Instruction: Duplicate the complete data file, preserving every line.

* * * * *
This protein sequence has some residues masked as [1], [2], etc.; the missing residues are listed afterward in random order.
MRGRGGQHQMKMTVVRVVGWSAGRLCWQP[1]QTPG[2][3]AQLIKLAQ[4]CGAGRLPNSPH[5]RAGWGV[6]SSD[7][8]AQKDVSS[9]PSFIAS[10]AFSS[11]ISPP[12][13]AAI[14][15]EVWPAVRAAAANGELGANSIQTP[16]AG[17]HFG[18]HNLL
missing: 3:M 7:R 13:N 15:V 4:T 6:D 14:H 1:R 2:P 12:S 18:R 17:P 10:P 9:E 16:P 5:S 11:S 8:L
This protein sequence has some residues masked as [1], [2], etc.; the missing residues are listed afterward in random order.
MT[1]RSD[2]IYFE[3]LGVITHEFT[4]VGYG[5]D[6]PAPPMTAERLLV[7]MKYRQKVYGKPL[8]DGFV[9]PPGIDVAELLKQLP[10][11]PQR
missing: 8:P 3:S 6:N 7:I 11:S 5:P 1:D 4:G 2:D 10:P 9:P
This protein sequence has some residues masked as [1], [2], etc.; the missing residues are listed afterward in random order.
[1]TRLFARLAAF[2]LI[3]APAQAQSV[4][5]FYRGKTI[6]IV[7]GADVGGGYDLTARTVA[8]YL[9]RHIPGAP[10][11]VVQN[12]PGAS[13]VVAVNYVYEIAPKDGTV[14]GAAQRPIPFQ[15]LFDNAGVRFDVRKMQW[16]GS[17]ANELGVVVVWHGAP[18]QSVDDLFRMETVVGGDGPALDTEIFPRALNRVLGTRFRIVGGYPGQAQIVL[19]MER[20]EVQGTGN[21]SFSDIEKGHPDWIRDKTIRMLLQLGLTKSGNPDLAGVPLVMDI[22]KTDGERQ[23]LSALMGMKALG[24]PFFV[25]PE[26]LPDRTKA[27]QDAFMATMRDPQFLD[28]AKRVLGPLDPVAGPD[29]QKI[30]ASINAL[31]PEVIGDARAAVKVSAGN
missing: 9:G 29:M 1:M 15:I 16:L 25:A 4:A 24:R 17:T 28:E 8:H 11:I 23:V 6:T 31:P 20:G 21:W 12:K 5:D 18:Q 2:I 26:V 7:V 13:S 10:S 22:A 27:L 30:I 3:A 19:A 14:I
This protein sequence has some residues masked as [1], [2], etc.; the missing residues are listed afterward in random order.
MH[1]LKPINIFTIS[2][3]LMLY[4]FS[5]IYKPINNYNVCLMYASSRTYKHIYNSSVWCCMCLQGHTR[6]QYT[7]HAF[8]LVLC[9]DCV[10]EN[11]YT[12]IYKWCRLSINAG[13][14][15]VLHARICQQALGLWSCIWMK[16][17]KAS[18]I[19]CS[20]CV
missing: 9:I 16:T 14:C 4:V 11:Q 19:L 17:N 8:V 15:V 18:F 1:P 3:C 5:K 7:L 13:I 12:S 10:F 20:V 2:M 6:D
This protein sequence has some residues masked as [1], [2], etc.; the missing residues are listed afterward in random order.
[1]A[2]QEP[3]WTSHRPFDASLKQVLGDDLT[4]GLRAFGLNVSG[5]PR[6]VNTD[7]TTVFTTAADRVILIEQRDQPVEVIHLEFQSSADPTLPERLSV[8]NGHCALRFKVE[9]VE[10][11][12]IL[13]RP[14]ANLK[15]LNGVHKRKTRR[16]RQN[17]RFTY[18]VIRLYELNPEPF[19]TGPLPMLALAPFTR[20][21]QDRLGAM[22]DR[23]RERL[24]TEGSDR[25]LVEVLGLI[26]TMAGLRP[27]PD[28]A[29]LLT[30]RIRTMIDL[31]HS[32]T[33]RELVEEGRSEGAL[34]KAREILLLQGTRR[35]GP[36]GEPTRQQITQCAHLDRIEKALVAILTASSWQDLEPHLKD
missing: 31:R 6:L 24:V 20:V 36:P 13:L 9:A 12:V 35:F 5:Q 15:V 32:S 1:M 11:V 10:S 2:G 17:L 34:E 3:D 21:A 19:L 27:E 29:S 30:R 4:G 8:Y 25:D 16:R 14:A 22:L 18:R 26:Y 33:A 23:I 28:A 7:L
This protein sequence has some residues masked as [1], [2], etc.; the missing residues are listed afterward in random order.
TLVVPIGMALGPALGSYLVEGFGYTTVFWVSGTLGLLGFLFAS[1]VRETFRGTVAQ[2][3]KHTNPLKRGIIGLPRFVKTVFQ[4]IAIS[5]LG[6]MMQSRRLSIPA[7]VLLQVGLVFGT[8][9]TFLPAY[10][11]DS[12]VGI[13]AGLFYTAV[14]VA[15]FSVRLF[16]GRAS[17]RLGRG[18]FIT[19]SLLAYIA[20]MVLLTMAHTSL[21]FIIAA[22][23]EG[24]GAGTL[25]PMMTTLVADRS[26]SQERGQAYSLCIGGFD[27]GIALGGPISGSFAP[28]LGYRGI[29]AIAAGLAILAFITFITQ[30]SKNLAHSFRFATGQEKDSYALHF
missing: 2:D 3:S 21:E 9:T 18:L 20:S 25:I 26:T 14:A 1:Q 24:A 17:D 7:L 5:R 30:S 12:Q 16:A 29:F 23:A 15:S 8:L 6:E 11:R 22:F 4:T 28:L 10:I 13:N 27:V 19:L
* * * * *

This protein sequence has some residues masked as [1], [2], etc.; the missing residues are listed afterward in random order.
MRGRGGQHQMKMTVVRVVGWSAGRLCWQP[1]QTPG[2][3]AQLIKLAQ[4]CGAGRLPNSPH[5]RAGWGV[6]SSD[7][8]AQKDVSS[9]PSFIAS[10]AFSS[11]ISPP[12][13]AAI[14][15]EVWPAVRAAAANGELGANSIQTP[16]AG[17]HFG[18]HNLL
missing: 3:M 7:R 13:N 15:V 4:T 6:D 14:H 1:R 2:P 12:S 18:R 17:P 10:P 9:E 16:P 5:S 11:S 8:L
This protein sequence has some residues masked as [1], [2], etc.; the missing residues are listed afterward in random order.
MT[1]RSD[2]IYFE[3]LGVITHEFT[4]VGYG[5]D[6]PAPPMTAERLLV[7]MKYRQKVYGKPL[8]DGFV[9]PPGIDVAELLKQLP[10][11]PQR
missing: 8:P 3:S 6:N 7:I 11:S 5:P 1:D 4:G 2:D 10:P 9:P
This protein sequence has some residues masked as [1], [2], etc.; the missing residues are listed afterward in random order.
[1]TRLFARLAAF[2]LI[3]APAQAQSV[4][5]FYRGKTI[6]IV[7]GADVGGGYDLTARTVA[8]YL[9]RHIPGAP[10][11]VVQN[12]PGAS[13]VVAVNYVYEIAPKDGTV[14]GAAQRPIPFQ[15]LFDNAGVRFDVRKMQW[16]GS[17]ANELGVVVVWHGAP[18]QSVDDLFRMETVVGGDGPALDTEIFPRALNRVLGTRFRIVGGYPGQAQIVL[19]MER[20]EVQGTGN[21]SFSDIEKGHPDWIRDKTIRMLLQLGLTKSGNPDLAGVPLVMDI[22]KTDGERQ[23]LSALMGMKALG[24]PFFV[25]PE[26]LPDRTKA[27]QDAFMATMRDPQFLD[28]AKRVLGPLDPVAGPD[29]QKI[30]ASINAL[31]PEVIGDARAAVKVSAGN
missing: 9:G 29:M 1:M 15:I 16:L 25:A 4:A 24:R 17:T 28:E 8:H 11:I 23:V 6:T 31:P 20:G 21:W 12:K 5:D 18:Q 2:I 26:V 7:V 13:S 10:S 22:A 27:L 30:I 3:A 19:A 14:I
This protein sequence has some residues masked as [1], [2], etc.; the missing residues are listed afterward in random order.
MH[1]LKPINIFTIS[2][3]LMLY[4]FS[5]IYKPINNYNVCLMYASSRTYKHIYNSSVWCCMCLQGHTR[6]QYT[7]HAF[8]LVLC[9]DCV[10]EN[11]YT[12]IYKWCRLSINAG[13][14][15]VLHARICQQALGLWSCIWMK[16][17]KAS[18]I[19]CS[20]CV
missing: 9:I 16:T 14:C 4:V 11:Q 19:L 17:N 8:V 15:V 18:F 1:P 3:C 5:K 7:L 13:I 12:S 10:F 20:V 2:M 6:D
This protein sequence has some residues masked as [1], [2], etc.; the missing residues are listed afterward in random order.
[1]A[2]QEP[3]WTSHRPFDASLKQVLGDDLT[4]GLRAFGLNVSG[5]PR[6]VNTD[7]TTVFTTAADRVILIEQRDQPVEVIHLEFQSSADPTLPERLSV[8]NGHCALRFKVE[9]VE[10][11][12]IL[13]RP[14]ANLK[15]LNGVHKRKTRR[16]RQN[17]RFTY[18]VIRLYELNPEPF[19]TGPLPMLALAPFTR[20][21]QDRLGAM[22]DR[23]RERL[24]TEGSDR[25]LVEVLGLI[26]TMAGLRP[27]PD[28]A[29]LLT[30]RIRTMIDL[31]HS[32]T[33]RELVEEGRSEGAL[34]KAREILLLQGTRR[35]GP[36]GEPTRQQITQCAHLDRIEKALVAILTASSWQDLEPHLKD
missing: 31:R 6:L 24:V 20:V 36:P 13:L 9:A 12:V 35:F 5:Q 15:V 32:S 1:M 11:V 10:S 2:G 17:L 34:E 3:D 21:A 19:L 27:E 29:S 30:R 4:G 8:Y 25:D 16:R 14:A 22:L 18:R 26:Y 33:A 23:I 28:A 7:L
This protein sequence has some residues masked as [1], [2], etc.; the missing residues are listed afterward in random order.
TLVVPIGMALGPALGSYLVEGFGYTTVFWVSGTLGLLGFLFAS[1]VRETFRGTVAQ[2][3]KHTNPLKRGIIGLPRFVKTVFQ[4]IAIS[5]LG[6]MMQSRRLSIPA[7]VLLQVGLVFGT[8][9]TFLPAY[10][11]DS[12]VGI[13]AGLFYTAV[14]VA[15]FSVRLF[16]GRAS[17]RLGRG[18]FIT[19]SLLAYIA[20]MVLLTMAHTSL[21]FIIAA[22][23]EG[24]GAGTL[25]PMMTTLVADRS[26]SQERGQAYSLCIGGFD[27]GIALGGPISGSFAP[28]LGYRGI[29]AIAAGLAILAFITFITQ[30]SKNLAHSFRFATGQEKDSYALHF
missing: 2:D 3:S 21:E 9:T 18:L 20:S 25:I 26:T 14:A 1:Q 24:A 17:D 7:L 5:R 30:S 12:Q 16:A 29:F 23:A 15:S 8:L 6:E 11:R 22:F 4:T 28:L 10:I 13:N 27:V 19:L